Academic journal article Modern Journal of Language Teaching Methods

The Effect of Simultaneous Display of Multimedia Glosses on Iranian Visual vs. Auditory Efl Learners' Vocabulary Learning

Academic journal article Modern Journal of Language Teaching Methods

The Effect of Simultaneous Display of Multimedia Glosses on Iranian Visual vs. Auditory Efl Learners' Vocabulary Learning

Article excerpt

1. Introduction

Acquiring vocabulary of the second language plays a significant role in the achievement of language learners and the quality of their communicative skills. Folse (2008) posits that the amount of vocabulary EFL learners acquire in the process of learning a language can directly affect the comprehension of language by them. In addition, Nation (2001) believes that the greatest obstacle EFL learners encounter when communicating in the target language is deficiency of vocabulary knowledge. Hence, one of the queries in the field has been finding more effective approaches to teach new words. Laufer and Girsai (2008) believe that this query consists of two parts: a) causing comprehension of new vocabulary items, and b) retaining what is learnt by language learners. To this end, in the last 30 years, a great number of publications have dealt with vocabulary teaching and learning (Wei, 2007).

On the other hand, investigations have been conducted to understand whether or not using marginal notes, often referred to as glosses, can affect learning of EFL learners (e.g., Bowles, 2004; Jones, 2004; Jones & Plass, 2002). Not only have these empirical studies proved that glosses can have significant effect on understanding the new words of the target language, but also theoretical frameworks support their use as supplementary materials for second language acquisition (SLA) (Hulstijn & Laufer, 2001; Mayer, 2005). Yanguas (2009) contends that multimedia glosses are textual, pictorial, and a combination of textual and pictorial glosses. He also believes that glosses can be used the same way dictionaries are used. Glosses, however, do not interrupt the learning process as much, since the definition is easily available in the text. Bowles (2004) also posits that using glosses is a suitable way to enhance EFL learners' incidental vocabulary learning.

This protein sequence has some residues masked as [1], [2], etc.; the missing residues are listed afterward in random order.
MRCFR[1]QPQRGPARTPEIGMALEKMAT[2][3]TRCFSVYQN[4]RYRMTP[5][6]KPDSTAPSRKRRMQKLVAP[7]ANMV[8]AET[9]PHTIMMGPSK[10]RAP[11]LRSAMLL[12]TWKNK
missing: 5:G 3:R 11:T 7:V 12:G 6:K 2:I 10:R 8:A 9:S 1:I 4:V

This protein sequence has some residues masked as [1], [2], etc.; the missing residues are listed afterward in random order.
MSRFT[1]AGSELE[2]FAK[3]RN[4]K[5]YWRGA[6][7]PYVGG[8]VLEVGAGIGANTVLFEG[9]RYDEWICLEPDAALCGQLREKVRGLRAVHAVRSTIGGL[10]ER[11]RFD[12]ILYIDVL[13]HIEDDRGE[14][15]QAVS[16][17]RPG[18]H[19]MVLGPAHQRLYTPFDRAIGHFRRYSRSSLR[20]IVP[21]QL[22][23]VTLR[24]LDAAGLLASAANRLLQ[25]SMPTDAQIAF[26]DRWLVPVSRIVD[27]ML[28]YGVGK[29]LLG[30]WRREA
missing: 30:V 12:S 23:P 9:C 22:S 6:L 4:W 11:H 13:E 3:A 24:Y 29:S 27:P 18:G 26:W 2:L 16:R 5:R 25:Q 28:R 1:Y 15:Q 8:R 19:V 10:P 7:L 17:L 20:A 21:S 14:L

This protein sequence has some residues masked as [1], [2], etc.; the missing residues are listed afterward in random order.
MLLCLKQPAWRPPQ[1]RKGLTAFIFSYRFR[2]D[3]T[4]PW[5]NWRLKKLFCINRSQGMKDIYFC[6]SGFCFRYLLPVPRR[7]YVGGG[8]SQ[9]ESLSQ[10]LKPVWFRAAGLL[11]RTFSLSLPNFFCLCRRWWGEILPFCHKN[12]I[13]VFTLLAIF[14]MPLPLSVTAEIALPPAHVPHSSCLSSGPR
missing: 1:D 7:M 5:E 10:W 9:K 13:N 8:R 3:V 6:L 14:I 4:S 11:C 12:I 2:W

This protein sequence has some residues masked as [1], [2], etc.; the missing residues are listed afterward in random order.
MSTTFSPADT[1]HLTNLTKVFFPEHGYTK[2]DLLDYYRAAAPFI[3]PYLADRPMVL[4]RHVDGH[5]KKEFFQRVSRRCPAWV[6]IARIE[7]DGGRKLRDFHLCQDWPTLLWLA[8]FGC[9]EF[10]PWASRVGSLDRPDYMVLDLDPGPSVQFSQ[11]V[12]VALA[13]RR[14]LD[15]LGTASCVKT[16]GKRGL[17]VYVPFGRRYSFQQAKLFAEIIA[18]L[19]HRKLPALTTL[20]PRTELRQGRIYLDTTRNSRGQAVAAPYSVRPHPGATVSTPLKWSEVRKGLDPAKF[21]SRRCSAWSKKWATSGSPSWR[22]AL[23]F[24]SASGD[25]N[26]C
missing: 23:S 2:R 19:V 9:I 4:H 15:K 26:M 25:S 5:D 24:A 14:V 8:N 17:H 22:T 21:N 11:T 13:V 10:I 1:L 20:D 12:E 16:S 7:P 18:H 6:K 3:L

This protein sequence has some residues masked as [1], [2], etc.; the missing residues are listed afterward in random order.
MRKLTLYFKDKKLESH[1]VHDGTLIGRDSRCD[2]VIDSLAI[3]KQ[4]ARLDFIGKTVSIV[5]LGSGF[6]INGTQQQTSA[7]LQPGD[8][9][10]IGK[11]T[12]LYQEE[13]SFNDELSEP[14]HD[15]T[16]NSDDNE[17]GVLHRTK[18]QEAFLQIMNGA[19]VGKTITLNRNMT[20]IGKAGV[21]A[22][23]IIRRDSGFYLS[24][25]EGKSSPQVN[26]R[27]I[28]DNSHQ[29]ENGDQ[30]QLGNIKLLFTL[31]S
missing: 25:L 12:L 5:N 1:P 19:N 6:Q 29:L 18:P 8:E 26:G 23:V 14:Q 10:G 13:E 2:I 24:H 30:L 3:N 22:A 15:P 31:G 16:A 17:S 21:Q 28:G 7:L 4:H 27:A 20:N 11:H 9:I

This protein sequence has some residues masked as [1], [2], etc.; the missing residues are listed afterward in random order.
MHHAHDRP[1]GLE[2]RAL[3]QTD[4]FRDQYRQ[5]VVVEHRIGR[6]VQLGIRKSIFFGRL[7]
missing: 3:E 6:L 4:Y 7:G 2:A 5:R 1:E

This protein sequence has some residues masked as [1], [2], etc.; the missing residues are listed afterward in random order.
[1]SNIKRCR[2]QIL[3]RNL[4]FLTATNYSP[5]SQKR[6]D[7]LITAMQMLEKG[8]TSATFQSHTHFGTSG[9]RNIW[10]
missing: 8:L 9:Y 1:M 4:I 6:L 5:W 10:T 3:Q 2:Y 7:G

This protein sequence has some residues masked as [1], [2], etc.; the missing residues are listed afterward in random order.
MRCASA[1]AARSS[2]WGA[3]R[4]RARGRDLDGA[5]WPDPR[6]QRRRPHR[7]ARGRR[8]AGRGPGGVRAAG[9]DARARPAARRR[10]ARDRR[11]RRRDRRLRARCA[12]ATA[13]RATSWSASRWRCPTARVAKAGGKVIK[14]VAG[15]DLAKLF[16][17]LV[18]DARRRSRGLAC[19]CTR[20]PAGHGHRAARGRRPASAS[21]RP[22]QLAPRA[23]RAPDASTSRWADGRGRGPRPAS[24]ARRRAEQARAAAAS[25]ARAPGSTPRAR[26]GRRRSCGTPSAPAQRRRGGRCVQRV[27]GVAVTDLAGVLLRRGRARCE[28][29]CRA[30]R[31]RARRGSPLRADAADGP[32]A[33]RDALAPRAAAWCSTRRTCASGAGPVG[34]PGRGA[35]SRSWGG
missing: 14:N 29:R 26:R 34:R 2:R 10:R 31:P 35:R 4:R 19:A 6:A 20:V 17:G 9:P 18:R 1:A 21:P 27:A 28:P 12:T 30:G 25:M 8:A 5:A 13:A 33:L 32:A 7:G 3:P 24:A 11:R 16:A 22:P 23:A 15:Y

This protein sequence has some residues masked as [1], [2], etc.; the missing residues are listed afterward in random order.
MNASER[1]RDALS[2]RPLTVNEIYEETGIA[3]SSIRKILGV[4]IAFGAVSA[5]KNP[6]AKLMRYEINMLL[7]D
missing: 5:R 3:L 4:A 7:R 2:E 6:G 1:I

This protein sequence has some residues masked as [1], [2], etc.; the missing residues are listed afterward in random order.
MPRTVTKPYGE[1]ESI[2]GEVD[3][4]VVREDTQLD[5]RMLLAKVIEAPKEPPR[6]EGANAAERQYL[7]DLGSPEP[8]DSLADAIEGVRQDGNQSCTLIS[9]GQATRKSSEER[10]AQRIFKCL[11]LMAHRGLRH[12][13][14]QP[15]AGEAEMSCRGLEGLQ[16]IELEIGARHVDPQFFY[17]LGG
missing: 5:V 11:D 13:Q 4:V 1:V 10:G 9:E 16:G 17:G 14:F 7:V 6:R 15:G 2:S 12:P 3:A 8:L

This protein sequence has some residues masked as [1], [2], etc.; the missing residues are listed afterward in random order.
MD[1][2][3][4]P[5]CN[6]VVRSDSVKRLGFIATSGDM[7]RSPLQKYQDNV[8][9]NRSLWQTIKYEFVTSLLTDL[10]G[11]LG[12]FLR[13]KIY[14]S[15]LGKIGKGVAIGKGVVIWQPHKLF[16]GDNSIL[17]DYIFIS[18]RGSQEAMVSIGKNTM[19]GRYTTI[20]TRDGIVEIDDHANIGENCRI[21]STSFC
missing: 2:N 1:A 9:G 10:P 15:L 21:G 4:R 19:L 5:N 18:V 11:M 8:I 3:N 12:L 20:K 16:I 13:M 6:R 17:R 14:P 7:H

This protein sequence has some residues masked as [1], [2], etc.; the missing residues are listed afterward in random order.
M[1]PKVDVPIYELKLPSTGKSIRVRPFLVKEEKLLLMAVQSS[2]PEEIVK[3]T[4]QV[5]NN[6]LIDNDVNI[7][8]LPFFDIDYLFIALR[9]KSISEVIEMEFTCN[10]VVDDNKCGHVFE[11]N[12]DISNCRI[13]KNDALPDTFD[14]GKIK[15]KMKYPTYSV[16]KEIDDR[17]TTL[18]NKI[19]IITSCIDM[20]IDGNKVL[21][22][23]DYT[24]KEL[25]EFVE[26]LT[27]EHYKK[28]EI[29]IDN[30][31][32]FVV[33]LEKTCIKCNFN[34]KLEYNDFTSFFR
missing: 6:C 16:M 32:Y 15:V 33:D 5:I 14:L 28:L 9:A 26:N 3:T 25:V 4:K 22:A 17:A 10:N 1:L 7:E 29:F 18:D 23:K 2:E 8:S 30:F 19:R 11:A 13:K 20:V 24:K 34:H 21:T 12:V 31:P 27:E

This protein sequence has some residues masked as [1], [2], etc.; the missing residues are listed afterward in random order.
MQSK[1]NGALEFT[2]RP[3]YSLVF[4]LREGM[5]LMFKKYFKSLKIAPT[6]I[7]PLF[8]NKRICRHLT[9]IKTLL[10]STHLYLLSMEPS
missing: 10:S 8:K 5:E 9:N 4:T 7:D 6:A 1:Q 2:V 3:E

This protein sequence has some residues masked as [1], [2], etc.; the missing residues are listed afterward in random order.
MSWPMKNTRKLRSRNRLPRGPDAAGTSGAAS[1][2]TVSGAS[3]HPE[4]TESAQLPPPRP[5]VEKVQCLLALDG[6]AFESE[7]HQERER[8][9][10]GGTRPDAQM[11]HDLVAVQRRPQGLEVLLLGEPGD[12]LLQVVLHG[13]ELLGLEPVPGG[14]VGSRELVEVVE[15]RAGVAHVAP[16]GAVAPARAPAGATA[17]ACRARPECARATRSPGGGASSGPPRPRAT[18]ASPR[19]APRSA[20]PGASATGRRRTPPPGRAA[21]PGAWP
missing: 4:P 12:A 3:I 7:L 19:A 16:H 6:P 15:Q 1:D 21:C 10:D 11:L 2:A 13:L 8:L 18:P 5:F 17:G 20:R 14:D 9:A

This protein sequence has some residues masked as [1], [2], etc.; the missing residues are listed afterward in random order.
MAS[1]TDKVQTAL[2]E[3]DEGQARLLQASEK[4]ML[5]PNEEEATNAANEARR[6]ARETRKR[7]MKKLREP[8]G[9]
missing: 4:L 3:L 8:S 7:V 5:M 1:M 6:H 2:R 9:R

In addition, as stated by Wang (2008), the preferred way of learning by learners, often referred to as learning style, has been of interest to many scholars. He, more specifically defines learning style as "an individuals' characteristics and preferred way of gathering, interpreting, organizing and thinking about information" (p. 30). Different scholars have categorized learning styles differently (e.g., Celcia-Murcia, 2001; MacKeracher, 2004). However, The type of learning style which will be used as a moderator variable in this study are visual and auditory learning styles as categorized by Celcia-Murcia (2001) who finds these two types of learning styles as two most significant types of sensory learning styles.

Of interest in this research has been the effect of interactive simultaneous display of multimedia glosses in Iran, in which EFL learners cannot choose the type of gloss they prefer for learning, on vocabulary learning.

1.1Statement of the Problem

Vocabulary learning is very important to language learners. Yet, it seems that EFL learners in the context of Iran have difficulty learning the new vocabulary. Not only are new vocabulary items easily forgotten by language learners, but also it is difficult for them to bear the pronunciation of the new words in mind. Using pictorial or audio glosses seems to be a solution to this problem. However, to the researchers' best knowledge, previous research has not dealt with the effect of such glosses on vocabulary learning if the glosses were displayed simultaneously.

In addition, although a great deal of research has focused on the issue of learning styles, a small portion of these studies have had their focus on visual and auditory learning styles (e.g., Riazi & Riasati, 2007, Kassaian, 2007). Since the second half of the twentieth century has been the era of cognitive psychology, most studies have had their focus on cognitive learning styles including impulsivity, reflectivity, field dependence and field independence (Kassaian, 2007). On the other hand, among the studies that have dealt with visual and auditory learning styles, no prior study had considered vocabulary learning through learning glosses as its pinnacle. …

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